The concerns of members of the Hong Kong Bird Watching Society as well as other green groups are understood. These concerns, however, must not be allowed to cloud the real facts. Our full-time ornithologists are professionally obliged to ensure that any measures to protect Hong Kong's bird life are based on the best possible information available. This is gathered in Hong Kong from the published material by their colleagues and non-professionals resulting from observations in Hong Kong over many years. They also take into account the best possible material from overseas, and it is this accumulation of factual evidence which underlines our confidence in the Spur Line EIA report. Those who argue against the validity of the EIA do not appear to have produced equivalent scientific and quantifiable factual evidence in support of their criticisms. We say this having studied the 225 public submissions to EPD following the publication of the EIA report. This is the reason why we cannot agree with those who seek to find serious fault with the environmental study for the Spur Line.
With all of this factual information at the disposal of our experts, we strongly reject the notion that Long Valley or any part of the Spur Line alignment to Lok Ma Chau will be destroyed as a result of the presence of the railway. Scientific evidence shows that birds in particular, will not be driven away and that the professionally managed permanent wetland areas will enhance the ecological value of the surroundings in which they are located.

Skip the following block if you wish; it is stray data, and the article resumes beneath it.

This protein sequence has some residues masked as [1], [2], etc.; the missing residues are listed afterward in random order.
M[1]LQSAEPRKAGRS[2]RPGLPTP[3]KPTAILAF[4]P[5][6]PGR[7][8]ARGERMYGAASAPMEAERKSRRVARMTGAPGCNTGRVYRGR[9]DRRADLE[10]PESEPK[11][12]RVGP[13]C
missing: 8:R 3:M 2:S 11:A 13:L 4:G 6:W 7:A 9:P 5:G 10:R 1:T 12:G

A report published in the South China Morning Post on Wednesday this week refers to Birdlife International identifying 23 species of threatened birds in Hong Kong, an increase from an earlier report in 1994. Unfortunately, the source of this information is not available to our experts for verification. Notwithstanding this lack of verification, the Spur Line compensation measures generally will benefit all species of birds whilst being targeted at those of greater concern. It is a fact that bird life in Hong Kong does adjust to changes in environment such as new structures and re-shaping of existing ground. The evidence of this can be seen by the behaviour of Egrets for example along East Rail and the Airport Railway along the northern side of Lantau.